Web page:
Let's take a look at the events at the end of FMA - I'm using the manga.
Hohenheim offers to use himself to get Alphonse back, out of paternal duty. Ed refuses because what happened to him and Alphonse was their own responsibility. Notice that in FMA, there's this sort of emphasis on personal responsibility for one's actions (e.g. Riza's comments about Ishbal, Ed's comments here, etc.). Consequently, it's possible to read Hohenheim's comments to Izumi Curtis as implying that he shouldn't - morally speaking - just give back to her everything she lost, given her own culpability. If I'm not mistaken, Ed has a similar attitude towards his automail leg at the end of the manga.
Ling also offers the philosopher's stone he has for the same purpose, but since Ed promised Al they wouldn't use it to get their bodies back, Ed refuses. This and Hohenheim's comments seem to imply that it is possible to recover what's lost from Truth if the appropriate toll is paid and what you're trying to recover actually exists.
Marcoh asks Mustang if he can use his philosopher's stone as payment in exchange for his sight, on the condition that the policies on Ishval are revised. It's not clear if Marcoh knows about Mustang having been forced to open the gate, but it is clear that Ishval is one of his motivations for putting forth this offer.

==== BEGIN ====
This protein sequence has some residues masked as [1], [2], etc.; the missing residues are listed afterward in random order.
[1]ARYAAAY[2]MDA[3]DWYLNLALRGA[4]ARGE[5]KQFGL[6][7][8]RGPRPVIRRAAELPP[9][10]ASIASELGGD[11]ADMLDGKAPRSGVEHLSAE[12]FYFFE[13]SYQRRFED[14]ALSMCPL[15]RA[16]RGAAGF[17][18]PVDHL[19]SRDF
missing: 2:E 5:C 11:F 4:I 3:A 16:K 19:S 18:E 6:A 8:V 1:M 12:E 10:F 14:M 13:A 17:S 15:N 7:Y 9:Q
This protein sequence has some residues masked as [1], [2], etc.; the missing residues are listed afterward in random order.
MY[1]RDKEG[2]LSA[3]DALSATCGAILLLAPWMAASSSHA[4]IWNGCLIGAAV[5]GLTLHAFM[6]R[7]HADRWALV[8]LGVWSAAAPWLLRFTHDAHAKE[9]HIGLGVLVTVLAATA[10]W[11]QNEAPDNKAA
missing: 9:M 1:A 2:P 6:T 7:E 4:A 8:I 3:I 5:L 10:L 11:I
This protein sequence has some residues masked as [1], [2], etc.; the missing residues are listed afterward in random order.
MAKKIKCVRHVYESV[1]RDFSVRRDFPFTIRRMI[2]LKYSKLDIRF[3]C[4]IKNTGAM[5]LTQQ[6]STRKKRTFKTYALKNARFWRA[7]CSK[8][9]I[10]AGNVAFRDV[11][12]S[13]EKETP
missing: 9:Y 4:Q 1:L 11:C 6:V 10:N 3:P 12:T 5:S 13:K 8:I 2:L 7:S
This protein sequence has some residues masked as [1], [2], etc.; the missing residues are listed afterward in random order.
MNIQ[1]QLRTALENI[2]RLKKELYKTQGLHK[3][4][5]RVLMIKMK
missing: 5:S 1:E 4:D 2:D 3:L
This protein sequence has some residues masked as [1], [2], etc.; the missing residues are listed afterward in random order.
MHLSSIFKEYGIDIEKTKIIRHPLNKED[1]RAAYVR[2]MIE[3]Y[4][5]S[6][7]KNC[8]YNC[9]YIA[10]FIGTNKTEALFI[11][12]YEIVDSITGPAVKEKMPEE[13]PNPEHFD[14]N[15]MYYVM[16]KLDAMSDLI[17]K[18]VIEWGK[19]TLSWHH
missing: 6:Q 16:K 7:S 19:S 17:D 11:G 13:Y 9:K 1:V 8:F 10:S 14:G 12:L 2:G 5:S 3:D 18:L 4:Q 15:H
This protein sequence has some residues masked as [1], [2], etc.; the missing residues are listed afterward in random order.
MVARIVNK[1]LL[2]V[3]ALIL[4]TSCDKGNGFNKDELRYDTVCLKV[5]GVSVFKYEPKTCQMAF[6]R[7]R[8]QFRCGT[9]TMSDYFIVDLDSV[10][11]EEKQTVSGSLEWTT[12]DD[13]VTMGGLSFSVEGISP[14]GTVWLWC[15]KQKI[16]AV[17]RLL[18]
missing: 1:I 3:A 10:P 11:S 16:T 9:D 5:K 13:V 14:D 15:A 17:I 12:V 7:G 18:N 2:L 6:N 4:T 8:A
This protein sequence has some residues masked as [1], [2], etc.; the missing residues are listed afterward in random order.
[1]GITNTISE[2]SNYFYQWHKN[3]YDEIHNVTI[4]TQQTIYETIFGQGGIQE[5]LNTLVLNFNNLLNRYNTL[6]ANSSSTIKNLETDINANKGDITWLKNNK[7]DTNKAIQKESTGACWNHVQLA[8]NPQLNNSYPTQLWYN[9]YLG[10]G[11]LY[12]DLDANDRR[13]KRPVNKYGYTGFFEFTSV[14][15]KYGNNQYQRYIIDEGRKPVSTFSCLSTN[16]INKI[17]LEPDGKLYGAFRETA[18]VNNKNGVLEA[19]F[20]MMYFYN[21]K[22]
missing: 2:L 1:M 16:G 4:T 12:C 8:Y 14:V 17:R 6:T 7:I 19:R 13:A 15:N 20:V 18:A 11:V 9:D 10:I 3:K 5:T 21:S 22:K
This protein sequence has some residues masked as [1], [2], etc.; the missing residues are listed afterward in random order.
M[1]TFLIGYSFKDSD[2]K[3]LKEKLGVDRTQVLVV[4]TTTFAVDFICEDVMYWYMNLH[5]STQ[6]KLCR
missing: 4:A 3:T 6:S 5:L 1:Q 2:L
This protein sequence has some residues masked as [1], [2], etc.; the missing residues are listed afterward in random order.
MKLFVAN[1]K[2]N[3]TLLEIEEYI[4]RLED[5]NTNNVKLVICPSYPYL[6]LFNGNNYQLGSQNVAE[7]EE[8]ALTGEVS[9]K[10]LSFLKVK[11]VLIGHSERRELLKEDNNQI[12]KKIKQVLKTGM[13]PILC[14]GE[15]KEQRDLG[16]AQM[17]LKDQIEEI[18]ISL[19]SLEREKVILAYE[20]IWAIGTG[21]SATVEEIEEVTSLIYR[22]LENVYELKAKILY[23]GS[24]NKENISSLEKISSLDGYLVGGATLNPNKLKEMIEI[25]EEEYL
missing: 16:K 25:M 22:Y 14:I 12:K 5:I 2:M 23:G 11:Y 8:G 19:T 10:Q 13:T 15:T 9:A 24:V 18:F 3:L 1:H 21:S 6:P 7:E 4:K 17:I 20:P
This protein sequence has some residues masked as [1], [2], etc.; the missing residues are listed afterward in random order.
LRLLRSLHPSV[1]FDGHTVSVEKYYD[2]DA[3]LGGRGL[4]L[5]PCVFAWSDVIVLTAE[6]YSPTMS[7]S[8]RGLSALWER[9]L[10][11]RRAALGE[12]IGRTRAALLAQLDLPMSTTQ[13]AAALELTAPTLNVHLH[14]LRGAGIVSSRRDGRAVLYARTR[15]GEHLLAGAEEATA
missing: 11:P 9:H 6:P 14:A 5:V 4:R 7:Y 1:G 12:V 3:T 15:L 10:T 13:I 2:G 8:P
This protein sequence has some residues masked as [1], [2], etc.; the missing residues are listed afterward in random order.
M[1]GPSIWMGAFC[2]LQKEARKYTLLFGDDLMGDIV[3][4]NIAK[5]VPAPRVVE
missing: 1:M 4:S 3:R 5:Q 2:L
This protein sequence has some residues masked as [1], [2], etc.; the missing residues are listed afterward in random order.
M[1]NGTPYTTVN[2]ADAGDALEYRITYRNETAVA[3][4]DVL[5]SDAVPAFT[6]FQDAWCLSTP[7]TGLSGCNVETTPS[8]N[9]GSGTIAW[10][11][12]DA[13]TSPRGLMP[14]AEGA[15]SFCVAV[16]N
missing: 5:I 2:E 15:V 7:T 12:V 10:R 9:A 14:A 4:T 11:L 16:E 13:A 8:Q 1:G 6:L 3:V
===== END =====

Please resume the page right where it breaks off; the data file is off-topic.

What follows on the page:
Given that it seems to be implied that Alphonse could have been retrieved with means other than Edward giving up alchemy, this seeming inconsistency is probably best interpreted as Hohenheim choosing not to completely restore Izumi Curtis in accordance with themes and ideas about personal responsibility in the series (since the state of Alphonse and Edward is also a result of their own actions).
While Hohenheim's offer to use himself to get Alphonse back may seem out of touch with his comments to Izumi, it's honestly not that inconsistent, particularly when he feels some responsibility for his sons' attempt at human transmutation and when this is an egregiously life-or-death scenario compared to Izumi Curtis'.
Moreover, just because there's some sort of emphasis on personal responsibility (and, at least judging from Riza's comments about Ishval, or those in the last episode of Brotherhood, the impossibility of atonement) in FMA doesn't mean that the characters don't try to improve on their own situation or that of others (e.g. Hohenheim's improvement of Izumi's blood flow, Ed and Al's pursuit of a means to get their bodies back, etc.). Rather, it seems more like a rejection of the attitude of "if I do X, I can make up for Y and forget about it". As thus, in the case of Roy, we should also note that Marcoh seems to have had fairly specific motives apart from restoring his sight in giving him the philosopher's stone.